Look Familiar?

April 10, 2017

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 Despite all the happy talk about "recovery" and higher growth, wages have gone nowhere since 2000--
and for the bottom 90% of workers, incomes have fallen over 10% since 2002.

Why are falling wages for the bottom 90% a problem?

 

Our Federal Social Programs--Social Security, Medicare and Medicaid are pay-as-you-go.

When Social Security runs a deficit, the difference between receipts and expenses are filled by selling Treasury bonds in the open market--the exact same mechanism the government uses to fund any other deficit. The so-called "Trust Funds" are an accounting fiction.

 

The demographics of the nation have changed in the past two generations. The Baby Boom is retiring en masse, expanding the number of beneficiaries of these programs, while the number of full-time workers to retirees is down from 10-to-1  to 2-to-1: there are 60 million beneficiaries of Social Security and Medicare and about 120 million full-time workers in the U.S.

 

As medical expenses are soaring. 

And Program Beneficiary growth exceeds projections. 

 

If 90% of the households are earning less money how can we pay for Federal Social Programs which expand by 6-10% every year?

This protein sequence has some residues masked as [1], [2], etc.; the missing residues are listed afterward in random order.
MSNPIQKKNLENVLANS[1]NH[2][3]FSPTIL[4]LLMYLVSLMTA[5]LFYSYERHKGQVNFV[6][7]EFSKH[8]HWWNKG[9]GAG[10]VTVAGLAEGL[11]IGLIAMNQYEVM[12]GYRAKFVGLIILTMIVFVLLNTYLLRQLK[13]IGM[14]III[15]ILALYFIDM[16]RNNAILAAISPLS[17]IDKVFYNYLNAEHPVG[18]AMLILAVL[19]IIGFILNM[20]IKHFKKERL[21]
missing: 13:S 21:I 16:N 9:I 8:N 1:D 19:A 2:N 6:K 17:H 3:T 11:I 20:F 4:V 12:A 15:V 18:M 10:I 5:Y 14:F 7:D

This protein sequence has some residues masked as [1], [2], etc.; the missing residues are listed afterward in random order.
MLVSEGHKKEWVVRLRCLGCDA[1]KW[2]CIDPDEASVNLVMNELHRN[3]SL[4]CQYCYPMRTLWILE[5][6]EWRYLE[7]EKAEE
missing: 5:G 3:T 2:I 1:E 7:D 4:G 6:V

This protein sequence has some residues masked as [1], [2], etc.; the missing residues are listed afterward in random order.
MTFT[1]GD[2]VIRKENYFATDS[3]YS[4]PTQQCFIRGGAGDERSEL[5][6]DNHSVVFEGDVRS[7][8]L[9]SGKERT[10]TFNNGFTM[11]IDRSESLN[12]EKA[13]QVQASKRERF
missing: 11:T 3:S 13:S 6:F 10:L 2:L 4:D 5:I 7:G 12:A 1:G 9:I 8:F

We Borrow The Money!  (Actually the US Government does on our behalf)

 

Meanwhile, budgets of state and local governments also expand every year; maintenance of infrastructure, a new arena and/or stadium for the local teams, funding retirement benefits and the costs of providing services (soaring healthcare premiums are also a major driver of higher local government expenses).

How can we afford higher income and sales taxes to cover local government expenses? 

Despite the confusing name, this chart depicts state and local debt, not including pension obligations.

We Borrow The Money! (Or our state and local governments do)

 

Then there's the consumer economy. 

If wages are stagnant, how can households spend more money?

If you guessed "We Borrow The Money" you were correct.

 

So where does all this money go? 

 

Total Income in the decade 2002-2012:

          the bottom 90% lost 10% ,

                        the top 5% gained 6%, 

                                   and the very top 1/100th of the 1%, gained 76%.

 

This trend has continued through 2017 with no sign of slowing or reversing. 

 

While some predict the end of the world or some huge reset, perhaps the Federal Reserve keeps printing money and buying bonds from the treasury and the wealthy keep buying municipal bonds and securitized consumer loans and this goes on for a long time.  

If you are curious about how this all looks in the long term, visit India.

 

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